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Arizona Senate Republicans Pass Subpoena Insurance Policy

Published: Friday, February 19, 2021 - 8:06am

Arizona Senate Republicans voted to retroactively change a law that could force Maricopa County officials to hand over 2020 voting records and election equipment they’ve so far refused to provide.

Senate Bill 1408 states that the Legislature’s authority to conduct an investigation on any matter “may not be infringed by any other law.”

Sponsored by Gilbert Republican Warren Petersen, the bill also states that county election equipment and records may not be deemed “privileged information, confidential information or other information protected from disclosure.”

The bill is something of an insurance policy for Petersen and other Senate Republicans, who’ve demanded Maricopa County officials grant them access to election equipment and ballots so the Senate can conduct its own audit of the 2020 general election.

The Maricopa Board of Supervisors complied in part by turning over a trove of election data. But the Republican-controlled board has refused specific demands for ballots and equipment. 

Supervisors filed a lawsuit to quash the Senate GOP subpoena, arguing a state law prohibits them from turning over ballots, and that providing the Senate access to certain election equipment could disqualify those machines from being used in future elections.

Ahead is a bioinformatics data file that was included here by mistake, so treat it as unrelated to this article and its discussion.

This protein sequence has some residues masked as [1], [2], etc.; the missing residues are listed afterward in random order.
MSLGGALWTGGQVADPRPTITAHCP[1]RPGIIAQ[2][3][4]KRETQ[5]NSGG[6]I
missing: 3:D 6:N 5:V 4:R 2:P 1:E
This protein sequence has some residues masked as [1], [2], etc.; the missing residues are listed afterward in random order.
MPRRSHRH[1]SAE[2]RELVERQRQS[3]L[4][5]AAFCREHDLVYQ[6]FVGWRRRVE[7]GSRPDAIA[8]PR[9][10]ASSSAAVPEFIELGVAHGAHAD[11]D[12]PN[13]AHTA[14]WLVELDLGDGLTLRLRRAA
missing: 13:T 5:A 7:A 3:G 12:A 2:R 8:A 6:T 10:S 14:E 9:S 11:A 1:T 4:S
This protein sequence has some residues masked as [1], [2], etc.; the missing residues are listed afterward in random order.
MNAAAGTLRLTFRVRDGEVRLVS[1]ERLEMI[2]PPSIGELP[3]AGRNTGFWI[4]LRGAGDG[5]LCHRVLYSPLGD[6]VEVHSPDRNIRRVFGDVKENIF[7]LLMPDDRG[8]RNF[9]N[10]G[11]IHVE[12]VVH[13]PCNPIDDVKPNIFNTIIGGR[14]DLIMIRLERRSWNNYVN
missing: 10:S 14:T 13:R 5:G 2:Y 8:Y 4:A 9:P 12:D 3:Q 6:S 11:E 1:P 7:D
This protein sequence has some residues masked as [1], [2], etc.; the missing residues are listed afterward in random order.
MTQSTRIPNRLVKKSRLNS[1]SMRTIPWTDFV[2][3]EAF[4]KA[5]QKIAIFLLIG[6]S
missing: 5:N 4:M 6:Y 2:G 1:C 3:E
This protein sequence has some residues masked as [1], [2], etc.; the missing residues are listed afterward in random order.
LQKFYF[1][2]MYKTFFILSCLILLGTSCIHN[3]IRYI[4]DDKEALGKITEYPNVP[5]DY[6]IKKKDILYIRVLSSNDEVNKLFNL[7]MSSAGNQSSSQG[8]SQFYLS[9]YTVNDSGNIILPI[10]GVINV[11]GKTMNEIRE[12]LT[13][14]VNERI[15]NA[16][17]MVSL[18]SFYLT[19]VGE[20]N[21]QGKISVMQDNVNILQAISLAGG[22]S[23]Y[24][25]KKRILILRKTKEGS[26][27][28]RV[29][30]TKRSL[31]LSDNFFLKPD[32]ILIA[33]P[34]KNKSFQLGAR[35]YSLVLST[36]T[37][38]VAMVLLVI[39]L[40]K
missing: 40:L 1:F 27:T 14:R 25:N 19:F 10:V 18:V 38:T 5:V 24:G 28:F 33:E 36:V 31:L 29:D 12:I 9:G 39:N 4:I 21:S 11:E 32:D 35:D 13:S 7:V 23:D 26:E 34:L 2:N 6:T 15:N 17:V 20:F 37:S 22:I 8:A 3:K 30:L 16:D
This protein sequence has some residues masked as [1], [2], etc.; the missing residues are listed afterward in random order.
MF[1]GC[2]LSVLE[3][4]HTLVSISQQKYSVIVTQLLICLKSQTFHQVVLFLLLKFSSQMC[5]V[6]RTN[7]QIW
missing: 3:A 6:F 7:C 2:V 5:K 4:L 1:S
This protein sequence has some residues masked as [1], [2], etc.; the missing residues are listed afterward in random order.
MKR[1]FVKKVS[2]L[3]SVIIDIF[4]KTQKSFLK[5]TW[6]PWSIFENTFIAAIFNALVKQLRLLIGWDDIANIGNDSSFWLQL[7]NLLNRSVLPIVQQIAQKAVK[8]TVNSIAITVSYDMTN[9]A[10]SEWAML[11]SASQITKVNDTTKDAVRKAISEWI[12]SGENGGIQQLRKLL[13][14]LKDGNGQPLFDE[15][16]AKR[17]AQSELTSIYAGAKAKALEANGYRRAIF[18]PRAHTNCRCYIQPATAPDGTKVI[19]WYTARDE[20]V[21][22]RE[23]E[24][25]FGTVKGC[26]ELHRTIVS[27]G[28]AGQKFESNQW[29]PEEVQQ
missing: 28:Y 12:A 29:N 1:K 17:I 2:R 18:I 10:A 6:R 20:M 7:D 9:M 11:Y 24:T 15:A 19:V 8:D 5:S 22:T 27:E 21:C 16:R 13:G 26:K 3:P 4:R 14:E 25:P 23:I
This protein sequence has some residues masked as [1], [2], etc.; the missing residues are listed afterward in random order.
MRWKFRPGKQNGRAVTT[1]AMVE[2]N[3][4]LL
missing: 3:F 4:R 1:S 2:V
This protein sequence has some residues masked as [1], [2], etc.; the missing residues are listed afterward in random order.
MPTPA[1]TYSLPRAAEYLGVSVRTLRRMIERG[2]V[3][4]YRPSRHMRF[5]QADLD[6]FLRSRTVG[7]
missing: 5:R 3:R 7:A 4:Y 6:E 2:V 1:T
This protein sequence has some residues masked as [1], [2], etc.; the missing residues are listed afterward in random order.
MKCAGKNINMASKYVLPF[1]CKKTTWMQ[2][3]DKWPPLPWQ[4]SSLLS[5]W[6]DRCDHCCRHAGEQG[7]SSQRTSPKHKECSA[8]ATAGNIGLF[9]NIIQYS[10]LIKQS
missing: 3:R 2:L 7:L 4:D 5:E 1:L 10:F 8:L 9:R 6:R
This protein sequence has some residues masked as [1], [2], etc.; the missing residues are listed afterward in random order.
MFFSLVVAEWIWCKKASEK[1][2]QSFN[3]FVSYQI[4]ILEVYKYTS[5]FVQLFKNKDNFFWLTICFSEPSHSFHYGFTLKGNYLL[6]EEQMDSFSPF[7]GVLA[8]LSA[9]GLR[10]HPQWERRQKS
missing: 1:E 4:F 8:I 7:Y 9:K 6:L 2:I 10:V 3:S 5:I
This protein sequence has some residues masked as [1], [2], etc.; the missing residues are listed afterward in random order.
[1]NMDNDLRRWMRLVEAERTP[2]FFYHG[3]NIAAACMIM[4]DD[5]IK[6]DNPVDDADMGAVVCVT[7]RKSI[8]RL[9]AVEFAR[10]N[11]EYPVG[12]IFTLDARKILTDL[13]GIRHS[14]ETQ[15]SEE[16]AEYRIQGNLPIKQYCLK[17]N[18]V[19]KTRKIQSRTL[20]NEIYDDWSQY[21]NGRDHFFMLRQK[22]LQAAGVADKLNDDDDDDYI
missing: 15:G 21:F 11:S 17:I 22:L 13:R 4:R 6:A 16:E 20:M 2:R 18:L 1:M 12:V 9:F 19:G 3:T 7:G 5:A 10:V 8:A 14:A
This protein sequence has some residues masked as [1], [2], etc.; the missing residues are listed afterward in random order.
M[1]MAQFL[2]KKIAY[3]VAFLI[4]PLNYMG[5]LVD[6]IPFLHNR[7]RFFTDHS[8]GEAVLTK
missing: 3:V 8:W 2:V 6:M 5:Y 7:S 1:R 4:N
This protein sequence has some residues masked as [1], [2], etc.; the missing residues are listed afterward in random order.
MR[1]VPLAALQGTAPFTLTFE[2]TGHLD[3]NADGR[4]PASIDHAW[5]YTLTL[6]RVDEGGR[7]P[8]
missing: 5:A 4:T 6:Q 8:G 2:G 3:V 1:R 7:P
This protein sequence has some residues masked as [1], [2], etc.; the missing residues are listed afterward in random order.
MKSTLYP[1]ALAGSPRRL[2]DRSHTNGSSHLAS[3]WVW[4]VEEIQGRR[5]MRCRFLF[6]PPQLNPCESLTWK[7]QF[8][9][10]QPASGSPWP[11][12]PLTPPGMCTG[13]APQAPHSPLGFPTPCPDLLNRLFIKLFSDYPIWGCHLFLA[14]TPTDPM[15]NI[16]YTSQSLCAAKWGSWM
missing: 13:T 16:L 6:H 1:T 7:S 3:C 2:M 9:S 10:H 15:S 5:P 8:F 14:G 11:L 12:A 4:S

The court has yet to settle the issue.

In opposing the bill, Sen. Martin Quezada (D-Glendale) said Republicans’ justification for the subpoena and demand for yet another audit of the election is founded on a “lie” — that the election was stolen or fraudulent.

“The more we continue down this path, we continue to spread the big lie that something was wrong with our election,” Quezada said. “The more we continue to go after the county Board of Supervisors and try to subpoena all this information, all of this stuff, we are furthering and perpetuating this lie.”

Sen. J.D. Mesnard (R-Chandler) acknowledged that law has clear application when it comes to the Senate’s recent subpoena.

But Mesnard argued clarifying the Senate’s authority is the bigger issue now at stake.

“This is a much broader statement about the Legislature and our subpoena powers, because as of late, it seems that those powers are not respected,” Mesnard said.

The party-line vote was a victory for Republicans, who saw their last vote attempting to uphold their subpoena of Maricopa County officials fail. The Senate had already considered holding county supervisors in contempt, but Republicans fell one vote short with a 15-15 tie.

Republican Sen. Paul Boyer cast the decisive vote against the contempt resolution, arguing it was too drastic to threaten to arrest the supervisors. But Boyer also said he wanted to give the county and Senate Republicans more time to resolve their differences and come to an agreement that resulted in the Senate getting what they demanded. 

That now could happen as a result of SB 1408. However, it could be awhile before Republicans get their way.

Though the bill applies retroactively, it can’t take effect until 90 days after the end of the legislative session. Assuming the bill passes the House and is signed into law by Gov. Doug Ducey, it could be late summer or early fall until the law can be applied.

Politics